Called Out.

Nothing lights me up more than friendship with bold, powerful women. The kind who don’t take shit from anyone, who want a life of humor and adventure and no-less-than-absolutely-fucking-awesome. The ones who call it like they see it, shoot straight, walk the talk, be the change, play big, go hard, sprint to the finish.

So. Lyndsey Fryer, you got me.

This beautiful bad-ass challenged me to dust off my keyboard and write something, immediately.

8 questions to celebrate my blog and my life and our partnership. Lyndsey is pure soul and creativity. She is the reason I had the courage to leave my lawyer job and join her team at lululemon. I knew if she was a part of something, it had to be the real deal.

And I was right.

Here’s to you Lynds, and all of the other exceptional women in my life who show up and demand the best of me, all of the time.

1. What do you want to be known for?

My leadership. Even when I was little I had the sense I was destined for a big life. Like the first woman President or Chief Justice of the Supreme Court. People followed me, even when I was really young. In my teens, and early twenties, I felt great pride in my powerfulness. I felt I could walk into a room and own it, like I was the only voice in the room that mattered and the only perspective people listened to.

A little older and a tiny bit more humble, I think of my leadership differently. I want to be the woman who opens space for other women to find their power and share their perspective. I want people to remember me as a woman who made them better, smarter, more capable, who made their voice stronger, and elevated their potential.

I want to live a big life, not for the bigness of it, but for the bigness it creates in others.

2. What inspires you most about others?

Vulnerability. And selflessness.

3. Share something you are proud of?

Camp have-a-lot-of-Fun. My best friend Amy and I built an empire. From the awkwardness and insecurity of 40 strangers, most of them teenagers, we created a beautiful, loving family where everyone is accepted and celebrated exactly as they are. My CHALOF kids (who are now, in many cases, adults) remind me what we are all capable of when we choose laughter over judgement, courage over fear, love, above all else.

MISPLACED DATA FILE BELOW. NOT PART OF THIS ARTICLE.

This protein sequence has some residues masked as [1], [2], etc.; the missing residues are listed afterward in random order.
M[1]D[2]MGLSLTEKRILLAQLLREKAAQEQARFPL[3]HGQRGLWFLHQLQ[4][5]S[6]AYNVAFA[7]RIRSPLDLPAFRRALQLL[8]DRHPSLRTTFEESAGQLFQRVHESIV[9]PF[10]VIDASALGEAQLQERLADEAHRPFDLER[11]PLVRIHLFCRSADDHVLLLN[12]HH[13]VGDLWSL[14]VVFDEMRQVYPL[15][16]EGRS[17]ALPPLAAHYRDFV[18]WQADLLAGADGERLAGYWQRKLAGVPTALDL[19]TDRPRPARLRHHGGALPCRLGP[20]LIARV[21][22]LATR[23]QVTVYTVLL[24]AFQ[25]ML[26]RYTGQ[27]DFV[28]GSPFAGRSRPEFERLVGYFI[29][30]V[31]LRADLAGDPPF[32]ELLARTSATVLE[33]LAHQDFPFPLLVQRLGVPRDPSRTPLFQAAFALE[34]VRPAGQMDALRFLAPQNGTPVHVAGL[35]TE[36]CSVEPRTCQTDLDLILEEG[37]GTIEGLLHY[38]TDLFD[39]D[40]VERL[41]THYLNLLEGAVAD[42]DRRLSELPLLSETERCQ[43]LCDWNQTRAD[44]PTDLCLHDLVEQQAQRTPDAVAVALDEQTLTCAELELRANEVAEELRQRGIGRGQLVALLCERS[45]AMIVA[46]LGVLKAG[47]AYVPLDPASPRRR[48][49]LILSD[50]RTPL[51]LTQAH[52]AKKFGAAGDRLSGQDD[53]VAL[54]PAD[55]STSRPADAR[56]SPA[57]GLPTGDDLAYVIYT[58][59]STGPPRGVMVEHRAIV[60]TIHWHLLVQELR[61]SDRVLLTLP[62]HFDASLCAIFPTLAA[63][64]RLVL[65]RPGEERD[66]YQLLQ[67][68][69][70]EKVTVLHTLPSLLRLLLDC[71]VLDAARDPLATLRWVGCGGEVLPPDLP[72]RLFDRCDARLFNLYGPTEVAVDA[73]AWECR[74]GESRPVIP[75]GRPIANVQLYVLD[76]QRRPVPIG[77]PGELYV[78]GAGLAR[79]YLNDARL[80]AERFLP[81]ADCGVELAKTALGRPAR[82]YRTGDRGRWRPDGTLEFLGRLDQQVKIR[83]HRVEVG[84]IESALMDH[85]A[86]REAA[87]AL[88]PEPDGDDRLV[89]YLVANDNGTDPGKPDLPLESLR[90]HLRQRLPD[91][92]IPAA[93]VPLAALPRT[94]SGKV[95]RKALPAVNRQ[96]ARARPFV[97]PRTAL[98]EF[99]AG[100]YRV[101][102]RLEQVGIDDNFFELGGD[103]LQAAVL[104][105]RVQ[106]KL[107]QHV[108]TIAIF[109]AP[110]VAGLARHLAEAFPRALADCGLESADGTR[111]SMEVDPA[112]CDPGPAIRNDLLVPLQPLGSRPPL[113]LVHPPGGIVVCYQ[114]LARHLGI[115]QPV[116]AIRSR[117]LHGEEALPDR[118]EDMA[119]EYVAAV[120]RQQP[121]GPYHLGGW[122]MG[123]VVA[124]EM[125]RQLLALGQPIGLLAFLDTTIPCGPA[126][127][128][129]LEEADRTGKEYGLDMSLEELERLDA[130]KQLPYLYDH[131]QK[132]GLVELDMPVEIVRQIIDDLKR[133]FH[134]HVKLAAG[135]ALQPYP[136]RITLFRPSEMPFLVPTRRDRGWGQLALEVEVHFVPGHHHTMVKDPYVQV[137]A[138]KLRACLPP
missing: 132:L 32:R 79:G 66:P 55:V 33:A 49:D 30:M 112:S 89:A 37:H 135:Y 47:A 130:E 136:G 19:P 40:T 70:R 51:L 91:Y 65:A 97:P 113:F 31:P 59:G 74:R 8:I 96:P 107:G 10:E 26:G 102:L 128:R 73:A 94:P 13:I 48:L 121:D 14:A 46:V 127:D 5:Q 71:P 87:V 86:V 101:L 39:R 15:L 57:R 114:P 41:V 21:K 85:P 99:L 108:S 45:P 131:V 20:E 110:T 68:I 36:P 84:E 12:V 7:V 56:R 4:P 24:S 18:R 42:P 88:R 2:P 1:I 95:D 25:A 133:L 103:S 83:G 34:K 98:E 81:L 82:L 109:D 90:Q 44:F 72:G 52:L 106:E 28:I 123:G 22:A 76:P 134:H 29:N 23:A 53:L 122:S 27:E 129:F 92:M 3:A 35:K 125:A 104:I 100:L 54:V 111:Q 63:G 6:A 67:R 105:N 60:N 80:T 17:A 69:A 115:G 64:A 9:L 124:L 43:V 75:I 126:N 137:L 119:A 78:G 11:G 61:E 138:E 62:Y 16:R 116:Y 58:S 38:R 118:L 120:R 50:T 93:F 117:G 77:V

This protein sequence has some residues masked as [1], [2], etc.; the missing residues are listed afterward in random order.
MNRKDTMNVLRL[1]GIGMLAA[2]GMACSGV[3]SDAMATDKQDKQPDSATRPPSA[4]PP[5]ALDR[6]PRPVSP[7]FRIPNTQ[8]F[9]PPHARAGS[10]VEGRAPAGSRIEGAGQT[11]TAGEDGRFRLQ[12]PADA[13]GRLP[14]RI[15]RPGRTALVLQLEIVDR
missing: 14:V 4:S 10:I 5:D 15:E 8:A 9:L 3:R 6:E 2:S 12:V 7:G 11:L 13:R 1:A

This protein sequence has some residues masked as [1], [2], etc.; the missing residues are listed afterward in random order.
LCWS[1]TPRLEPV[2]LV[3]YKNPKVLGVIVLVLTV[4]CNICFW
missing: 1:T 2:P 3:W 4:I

4. A snapshot of my life in 5 years.

It’s a Friday in April and I’m on my front porch drinking strong coffee as the sun comes up. I’m wrapped in three blankets and a down jacket because I’m still not used to this “not California” cold. I’m waiting for my mega-babe boyfriend to bust through the back door, sweaty and sexy from an early morning mountain run. He’ll fix up a delicious, organic breakfast and I’ll wonder how I fed myself properly before him.

I didn’t.

In an hour, I’ll head to the airport. I’m flying to London for my dream job as a training manager at lululemon. My mom will call me on the way to reminisce about my childhood as “the worst flyer on the planet,” as she marvels at my traveling career.

She does it every time.

Life when I’m home is beautiful and simple. We hike and ski and play soccer. We cook and dance and laugh, constantly. My boyfriend is manly and sweet and insanely smart and I when we argue,  I never let him forget that “I used to be a lawyer,” even if I barely remember it.

5. What’s the best advice you’ve ever been given and by whom?

Before I went to law school, I met all of these incredible, older women in the Sacramento yoga community. For a year and a half I was surrounded by power and grace and wisdom and my whole life is better for it.

One of these lady goddesses once told me, about tough decisions: “You’ll never know before you make a decision whether it’s the right one or the wrong one. In most cases, you won’t ever know. The important thing is, you make it. Commit to something, and be brave.”

Christine was brilliant and successful and always grounded me in “what I already know.”

6. What’s the best/worst purchase you ever made

Best: My law prom dress my third year of law school. It was a magical night the memories from which are still so alive I can smell them. It was so perfect and so awesome I don’t even feel bad about the ridiculousness of attending a “law prom” in the first place.  I didn’t buy the dress. I rented it. But that night I owned it, all the way.

Worst: So many tanning booth packages and tiny tanning goggles.

I used to hide the goggles in the center console of my red 4runner because my mom would lock me up if she found them.

I want to die just thinking about it.

7. What word makes you cringe?

Amongst.

I loathe myself for grammar snobbery.

8. What is your signature dance move?

My signature dance move is that I’m the first on the floor and the last one to leave it. Having a wedding? Worried about awkward social guests and on a limited liquor budget? Invite ME! I dance my ass of under all circumstances and drink very little. I can lighten up even the most serious, sober crowd. I think I was an NBA mascot in a past life and I’ve got the energy to prove it.

Find me here. On Facebook. Email me or just show up where I live.

Down to travel. Will bring my own date.

 

Body Talk

I first hated my body when I was eight years old. It wasn’t long enough, or strong enough. All I wanted was to be a little more muscular, with broader shoulders, and more powerful legs.